[Met Performance] CID:92660
Andrea Chénier {32} Metropolitan Opera House: 03/5/1926.

(Debut: Dorothea Flexer
Review)


Metropolitan Opera House
March 5, 1926


ANDREA CHÉNIER {32}

Andrea Chénier..........Beniamino Gigli
Maddalena...............Frances Peralta
Carlo Gérard............Giuseppe De Luca
Bersi...................Grace Anthony
Countess di Coigny......Ina Bourskaya
Abbé....................Giordano Paltrinieri
Fléville................Lawrence Tibbett
L'Incredibile...........Angelo Badà
Roucher.................Millo Picco
Mathieu.................Paolo Ananian
Madelon.................Dorothea Flexer [Debut]
Dumas...................Louis D'Angelo
Fouquier Tinville.......William Gustafson
Schmidt.................Pompilio Malatesta
Major-domo..............Vincenzo Reschiglian

Conductor...............Tullio Serafin

Review of W. J. Henderson in the Sun

Miss Flexner Makes Her Debut

Young Contralto From Allentown Pa., Sings Mother Role in 'Andrea Chenier'

If there are many more debuts of young American artists on Mr. Gatti's roster of events for the remainder of the opera season home life west of the Hudson will be in serious danger of disintegrating. Nowadays industries stand idle, corporations cease functioning; home and clubs remain empty and railroads inaugurate special service to speed the operatic hosts on to New York.

Thus the performance of Giordano's "Andrea Chenier" at the Metropolitan last night served to introduce a young American singer, Miss Dorthea Flexner, in the brief role of the old mother who offers her son to the revolutionary court in the third act. This young woman, who has studied in Boston, possesses a pleasant contralto voice and comes from Allentown, Pa. There were large and enthusiastic delegations of Allentown citizenry in the audience last night.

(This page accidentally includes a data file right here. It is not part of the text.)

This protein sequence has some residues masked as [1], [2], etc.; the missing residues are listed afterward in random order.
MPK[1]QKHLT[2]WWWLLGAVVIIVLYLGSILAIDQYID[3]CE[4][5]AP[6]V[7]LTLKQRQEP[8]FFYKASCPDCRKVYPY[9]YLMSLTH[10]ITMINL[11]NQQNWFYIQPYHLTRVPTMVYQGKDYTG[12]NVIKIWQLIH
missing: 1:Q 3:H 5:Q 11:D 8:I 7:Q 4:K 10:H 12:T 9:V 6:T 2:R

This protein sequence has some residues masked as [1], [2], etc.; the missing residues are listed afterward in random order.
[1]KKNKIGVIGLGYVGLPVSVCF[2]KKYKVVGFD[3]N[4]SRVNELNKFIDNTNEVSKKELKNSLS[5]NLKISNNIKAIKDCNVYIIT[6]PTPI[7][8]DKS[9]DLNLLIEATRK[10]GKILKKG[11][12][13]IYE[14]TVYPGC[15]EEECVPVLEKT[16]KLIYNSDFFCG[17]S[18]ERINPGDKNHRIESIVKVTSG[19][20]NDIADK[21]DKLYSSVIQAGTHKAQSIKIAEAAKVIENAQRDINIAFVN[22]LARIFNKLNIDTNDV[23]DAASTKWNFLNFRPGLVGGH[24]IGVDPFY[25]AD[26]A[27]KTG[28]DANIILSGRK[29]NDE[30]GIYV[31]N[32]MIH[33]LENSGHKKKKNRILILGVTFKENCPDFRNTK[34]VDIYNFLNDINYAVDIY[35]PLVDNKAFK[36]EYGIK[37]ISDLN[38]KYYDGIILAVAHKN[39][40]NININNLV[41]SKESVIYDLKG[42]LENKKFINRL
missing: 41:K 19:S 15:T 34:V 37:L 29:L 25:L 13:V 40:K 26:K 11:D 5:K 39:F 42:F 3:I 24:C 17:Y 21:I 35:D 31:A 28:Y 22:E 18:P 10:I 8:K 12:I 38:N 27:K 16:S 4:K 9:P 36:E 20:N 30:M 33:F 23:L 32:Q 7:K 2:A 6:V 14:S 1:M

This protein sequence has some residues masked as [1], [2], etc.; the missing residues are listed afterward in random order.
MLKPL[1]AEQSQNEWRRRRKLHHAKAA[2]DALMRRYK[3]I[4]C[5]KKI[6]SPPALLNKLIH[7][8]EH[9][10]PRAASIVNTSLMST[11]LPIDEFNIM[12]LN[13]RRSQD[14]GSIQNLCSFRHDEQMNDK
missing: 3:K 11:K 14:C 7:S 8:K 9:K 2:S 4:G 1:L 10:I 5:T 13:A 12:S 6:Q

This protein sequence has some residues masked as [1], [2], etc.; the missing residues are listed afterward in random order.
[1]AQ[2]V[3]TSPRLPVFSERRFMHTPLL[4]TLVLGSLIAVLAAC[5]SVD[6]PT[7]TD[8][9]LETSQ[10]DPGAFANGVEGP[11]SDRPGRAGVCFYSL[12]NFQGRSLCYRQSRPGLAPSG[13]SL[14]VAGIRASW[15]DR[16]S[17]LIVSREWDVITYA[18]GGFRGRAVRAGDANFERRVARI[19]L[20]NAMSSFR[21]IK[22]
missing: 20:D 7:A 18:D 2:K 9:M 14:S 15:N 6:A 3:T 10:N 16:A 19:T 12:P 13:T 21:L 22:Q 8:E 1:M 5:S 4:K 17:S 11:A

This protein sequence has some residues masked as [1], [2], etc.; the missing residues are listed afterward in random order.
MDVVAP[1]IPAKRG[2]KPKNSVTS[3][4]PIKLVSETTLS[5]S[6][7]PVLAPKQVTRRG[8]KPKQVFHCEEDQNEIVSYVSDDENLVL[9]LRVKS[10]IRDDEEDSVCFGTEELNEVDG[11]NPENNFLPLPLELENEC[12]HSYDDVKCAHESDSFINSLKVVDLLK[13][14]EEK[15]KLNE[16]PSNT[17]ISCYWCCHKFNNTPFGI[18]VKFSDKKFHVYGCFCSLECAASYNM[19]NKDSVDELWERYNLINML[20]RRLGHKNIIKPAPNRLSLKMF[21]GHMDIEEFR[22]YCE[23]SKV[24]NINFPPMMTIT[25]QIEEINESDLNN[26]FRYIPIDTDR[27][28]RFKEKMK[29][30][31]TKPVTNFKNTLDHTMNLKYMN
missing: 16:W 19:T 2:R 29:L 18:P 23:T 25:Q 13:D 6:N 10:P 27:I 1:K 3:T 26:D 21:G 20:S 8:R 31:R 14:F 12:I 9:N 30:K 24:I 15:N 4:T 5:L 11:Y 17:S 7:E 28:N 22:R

Miss Flexner's appearance was a brief one and comment on her vocal art must be considered with that in mind. She will countless have greater opportunities for vocal display in the near future. She sang intelligently and with good intonation. Her voice was rather darkly colored; in fact, it was marked by its "covered" tone, and the emotional conviction of her role suffered somewhat in consequence. But Miss Flexner has vocal material which ought to prove of value in operatic work. The audience, which gave generously of genuine applause, very evidently liked her.

The other event of the evening was the sudden indisposition of Miss Rosa Ponselle prior to the performance. Her usual duties as Madeleine were assumed by Mme. Peralta, who, under the circumstances, sang well, if very discretely, and carried conviction in her part. Mr. Gigli, of course, was in the title role, which seems made for him; and Mr. de Luca as Gerard doubled as an efficient butler and a convincing revolutionary. Mr. Picco as Roucher outdid himself vocally, and sang with fine color and effect. Mme. Bourskaya was the Countess, and the rest of the cast included a list of familiar favorites. Mr. Serafin conducted.



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